These cabinets were often used in temples or as family altars & were used to store religious scrolls, silk ceremonial clothes, family jewelry and yak butter used in lamps. Often people would gift painted furniture to temples as offerings.

     

    This style of Tibetan cabinet is mostly seen from the 19th century onwards when the cabinet first became more prominent in Tibet. Prior to this, chests were the most common form of furniture in Tibet. Cabinets like this were constructed from cedar or pine and painted using mineral pigments. They were often used as family altars & were used to store religious scrolls, silk ceremonial clothes, family jewelry, and yak butter used in lamps.


    Original antique Tibetan cabinets are now very rare and there were many reproduction pieces made in China in the 1980's coming onto the market. This cabinet has four outward opening doors and is split into a top and bottom compartment separated by a shelf. 

     

    For similar examples see Auspicious by Design: A Collection of Antique Tibetan Painted Furniture by C Corona - Plate 61.

    For further information on Tibetan symbolism, see Tibetan Buddhist Symbols by R Beer.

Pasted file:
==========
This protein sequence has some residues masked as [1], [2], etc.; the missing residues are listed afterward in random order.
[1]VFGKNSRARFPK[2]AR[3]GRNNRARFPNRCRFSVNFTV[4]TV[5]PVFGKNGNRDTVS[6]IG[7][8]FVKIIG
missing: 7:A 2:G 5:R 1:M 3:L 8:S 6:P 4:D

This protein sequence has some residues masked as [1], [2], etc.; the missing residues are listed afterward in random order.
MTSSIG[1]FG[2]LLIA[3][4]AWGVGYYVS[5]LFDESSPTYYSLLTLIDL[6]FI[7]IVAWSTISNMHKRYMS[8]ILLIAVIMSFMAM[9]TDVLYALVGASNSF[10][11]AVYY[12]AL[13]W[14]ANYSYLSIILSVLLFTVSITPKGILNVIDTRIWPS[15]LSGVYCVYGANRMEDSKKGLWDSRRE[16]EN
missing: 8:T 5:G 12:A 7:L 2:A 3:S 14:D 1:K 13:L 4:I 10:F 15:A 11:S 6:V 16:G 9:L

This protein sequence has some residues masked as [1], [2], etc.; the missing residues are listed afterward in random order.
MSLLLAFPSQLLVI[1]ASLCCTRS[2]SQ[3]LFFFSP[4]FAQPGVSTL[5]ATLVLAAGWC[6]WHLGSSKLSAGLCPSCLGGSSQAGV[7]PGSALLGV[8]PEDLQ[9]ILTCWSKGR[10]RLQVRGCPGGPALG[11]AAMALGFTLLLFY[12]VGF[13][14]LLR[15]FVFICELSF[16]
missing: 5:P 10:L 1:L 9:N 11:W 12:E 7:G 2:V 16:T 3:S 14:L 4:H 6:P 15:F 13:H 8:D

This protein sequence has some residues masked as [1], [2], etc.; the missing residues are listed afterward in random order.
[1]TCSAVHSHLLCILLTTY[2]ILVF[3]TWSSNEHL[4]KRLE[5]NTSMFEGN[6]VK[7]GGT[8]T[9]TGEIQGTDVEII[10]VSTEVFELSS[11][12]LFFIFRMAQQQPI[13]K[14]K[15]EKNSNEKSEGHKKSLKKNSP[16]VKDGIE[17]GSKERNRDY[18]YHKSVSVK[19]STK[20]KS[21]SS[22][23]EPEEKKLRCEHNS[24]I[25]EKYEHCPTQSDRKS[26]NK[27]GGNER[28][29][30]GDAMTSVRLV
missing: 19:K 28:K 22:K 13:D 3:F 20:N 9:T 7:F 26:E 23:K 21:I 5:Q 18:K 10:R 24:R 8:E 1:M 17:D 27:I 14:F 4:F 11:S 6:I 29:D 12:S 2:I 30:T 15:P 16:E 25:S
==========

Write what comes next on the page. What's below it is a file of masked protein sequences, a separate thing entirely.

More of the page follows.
Dimensions:

    86 x 50 x 95 (wxdxh cms)

     

    From Tibet

    UK Delivery Charge - except Highlands & Islands £40
    More delivery options available at checkout


    Shipping & Warranty

    • Guaranteed authenticity on all antique pieces (where dated)

    • Every item is in stock in the UK

    • We'll contact you to arrange a suitable delivery date

    • Hassle free returns

    • Free Click & Collect available on all pieces


    DISPATCH

    • - Non-furniture Delivery: 2-5 working days

    • - Furniture Delivery: Within 1 - 2 weeks

      (We'll call you to arrange a specific delivery date)

    DELIVERY

    • - Small items: £7.50

    • - Medium Sized items: £15

    • - Fragile Medium items: £20

    • - Small Furniture items: £40

    • - Furniture & Large Items: £80

    RETURNS

    • - Hassle Free Returns

    • - Return your order within 28 days for a full refund (excluding delivery charges)

    • - If you are not happy with your order, send it back with our delivery drivers. 

    • - Items must be returned in a resalable condition

    • - Collections can be arranged on request

    • Product Specific delivery charges visible above "Add to Basket" button and in Checkout (scroll up)